Good news on ‘drug war’

Partnerships among the Single State Agency, Kumit Bobrae (Prevention) group, local and national police have had a big impact on reducing sales of tobacco to minors in Majuro and Ebeye. In this file photo, a collaborative team of NGOs and government officials shows off a citation form developed in 2015 for citing stores that violate the law against sales to minors.
Partnerships among the Single State Agency, Kumit Bobrae (Prevention) group, local and national police have had a big impact on reducing sales of tobacco to minors in Majuro and Ebeye. In this file photo, a collaborative team of NGOs and government officials shows off a citation form developed in 2015 for citing stores that violate the law against sales to minors.

The US Congress’ appropriation last week of a larger budget for Substance Abuse Prevention and Treatment (SAPT) services is good news for the Marshall Islands, said Single State Agency Director Julia Alfred.

It means “more money to assist emerging issues and needs for increased and improved access to programs and services,” she said. US federal SAPT funding supports many non-government organization-provided services related to substance abuse prevention and treatment in the RMI.

The RMI SAPT program is now in its second five-year cycle, in its second year, with $1,306,000 a year being provided for substance abuse prevention work. The priority now is to prevent and reduce underage drinking and suicide, she said.

Alfred’s comments were a response to an announcement late last week from Executive Director Robert Morrison of the National Association of State Alcohol and Drug Abuse Directors about the newly approved US FY2016 US budget. The new US budget increases the SAPT Block Grant by $38.2 million.

“I see this as great news especially for our region as we join the rest of the US states and jurisdictions in this war against drug trafficking and emerging drug issues such as the legalization in many US states on marijuana for recreation and medical use, the misuse of prescription drugs especially pain killers and also other illicit drugs that we should keep our eyes open to,” Alfred said. “Our high school and college students are now using marijuana on school grounds and students are getting expelled because of marijuana found in their school backpacks.”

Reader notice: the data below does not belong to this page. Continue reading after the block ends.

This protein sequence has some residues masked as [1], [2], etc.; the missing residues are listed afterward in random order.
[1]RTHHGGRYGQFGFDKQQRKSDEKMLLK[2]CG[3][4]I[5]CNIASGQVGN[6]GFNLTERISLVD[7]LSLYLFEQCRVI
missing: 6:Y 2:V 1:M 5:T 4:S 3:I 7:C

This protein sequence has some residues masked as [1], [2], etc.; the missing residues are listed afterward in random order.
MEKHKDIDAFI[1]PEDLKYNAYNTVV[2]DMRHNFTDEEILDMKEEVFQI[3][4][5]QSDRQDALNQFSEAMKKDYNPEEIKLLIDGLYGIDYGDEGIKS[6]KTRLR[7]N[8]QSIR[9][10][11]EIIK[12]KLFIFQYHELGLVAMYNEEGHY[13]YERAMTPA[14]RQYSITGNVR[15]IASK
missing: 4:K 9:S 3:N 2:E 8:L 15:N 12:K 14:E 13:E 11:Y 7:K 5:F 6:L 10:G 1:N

She encouraged parents to proactively educate their children about these drugs.

Alfred also noted that violations of the law banning sales of tobacco to minors have gone down significantly. Ten years ago, sales to minors by small stores was nearly universal. But due to stepped up awareness and enforcement activities, the rate for sale of tobacco to minors has declined steadily to an all-time low of 13.6 percent this year, which improved from 19.6 percent in 2014.

“RMI has yet to investigate the level of other drug use and the RMI SSA will continue to utilize SAPT funds from the US to develop and increase our own local workforce and services,” she said. These include law enforcement, Ports Authority, customs, immigration and local governments. “The RMI SSA is ready to provide funding assistance where needed,” she said. “The great news is that many local organizations and individuals are proactively getting involved in our nation’s mission to reduce substance use, abuse, and access.”

Read more about this in the December 25, 2015 edition of the Marshall Islands Journal.

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